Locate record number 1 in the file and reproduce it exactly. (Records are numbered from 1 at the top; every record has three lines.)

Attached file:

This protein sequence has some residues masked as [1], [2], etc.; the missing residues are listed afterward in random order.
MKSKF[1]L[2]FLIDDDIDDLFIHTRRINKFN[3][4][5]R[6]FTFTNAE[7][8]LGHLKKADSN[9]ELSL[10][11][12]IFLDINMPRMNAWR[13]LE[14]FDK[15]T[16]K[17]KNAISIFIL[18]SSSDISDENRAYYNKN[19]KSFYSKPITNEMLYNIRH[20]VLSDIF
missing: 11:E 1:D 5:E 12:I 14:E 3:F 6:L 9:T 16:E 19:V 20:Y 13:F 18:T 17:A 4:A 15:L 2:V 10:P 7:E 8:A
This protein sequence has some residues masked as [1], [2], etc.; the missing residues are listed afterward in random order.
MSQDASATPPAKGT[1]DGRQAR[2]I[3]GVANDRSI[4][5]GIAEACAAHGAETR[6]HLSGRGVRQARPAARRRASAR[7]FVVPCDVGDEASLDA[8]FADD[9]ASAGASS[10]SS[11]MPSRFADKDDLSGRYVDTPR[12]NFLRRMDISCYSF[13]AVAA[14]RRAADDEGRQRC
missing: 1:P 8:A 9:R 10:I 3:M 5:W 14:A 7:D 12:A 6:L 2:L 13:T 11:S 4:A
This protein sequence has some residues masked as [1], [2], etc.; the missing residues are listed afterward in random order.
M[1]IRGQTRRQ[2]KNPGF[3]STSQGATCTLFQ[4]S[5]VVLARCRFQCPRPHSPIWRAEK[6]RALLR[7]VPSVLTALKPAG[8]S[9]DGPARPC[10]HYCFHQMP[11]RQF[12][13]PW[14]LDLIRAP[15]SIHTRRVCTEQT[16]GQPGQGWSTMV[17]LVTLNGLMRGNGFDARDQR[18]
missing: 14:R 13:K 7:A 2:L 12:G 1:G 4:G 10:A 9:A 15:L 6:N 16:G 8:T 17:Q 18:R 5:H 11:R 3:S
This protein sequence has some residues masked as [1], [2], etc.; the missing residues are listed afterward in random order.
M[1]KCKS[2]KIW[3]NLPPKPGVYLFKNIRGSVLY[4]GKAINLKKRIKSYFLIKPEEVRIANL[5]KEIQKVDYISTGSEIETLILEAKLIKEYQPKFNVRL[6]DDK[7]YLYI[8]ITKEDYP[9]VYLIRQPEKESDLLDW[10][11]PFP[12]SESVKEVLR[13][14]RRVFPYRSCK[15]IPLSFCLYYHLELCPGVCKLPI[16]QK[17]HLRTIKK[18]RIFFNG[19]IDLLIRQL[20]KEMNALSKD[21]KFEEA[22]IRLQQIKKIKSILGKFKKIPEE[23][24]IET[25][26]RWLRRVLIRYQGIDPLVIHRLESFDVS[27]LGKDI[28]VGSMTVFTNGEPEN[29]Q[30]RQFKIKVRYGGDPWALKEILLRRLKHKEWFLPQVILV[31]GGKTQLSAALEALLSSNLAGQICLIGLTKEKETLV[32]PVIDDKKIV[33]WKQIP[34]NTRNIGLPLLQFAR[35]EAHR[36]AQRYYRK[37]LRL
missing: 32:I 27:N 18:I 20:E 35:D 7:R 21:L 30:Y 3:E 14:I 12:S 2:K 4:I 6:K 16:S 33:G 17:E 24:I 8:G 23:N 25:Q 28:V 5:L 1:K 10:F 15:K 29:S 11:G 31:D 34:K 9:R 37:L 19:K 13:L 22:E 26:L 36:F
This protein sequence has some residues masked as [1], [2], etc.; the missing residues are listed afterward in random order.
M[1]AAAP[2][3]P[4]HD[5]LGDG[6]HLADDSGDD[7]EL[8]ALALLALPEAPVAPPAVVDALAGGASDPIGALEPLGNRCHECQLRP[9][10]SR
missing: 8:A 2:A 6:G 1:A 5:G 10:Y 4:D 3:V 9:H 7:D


This protein sequence has some residues masked as [1], [2], etc.; the missing residues are listed afterward in random order.
MKSKF[1]L[2]FLIDDDIDDLFIHTRRINKFN[3][4][5]R[6]FTFTNAE[7][8]LGHLKKADSN[9]ELSL[10][11][12]IFLDINMPRMNAWR[13]LE[14]FDK[15]T[16]K[17]KNAISIFIL[18]SSSDISDENRAYYNKN[19]KSFYSKPITNEMLYNIRH[20]VLSDIF
missing: 11:E 1:D 5:E 12:I 14:E 3:F 6:L 9:T 16:E 19:V 20:Y 13:F 18:T 17:A 4:A 15:L 2:V 10:P 7:E 8:A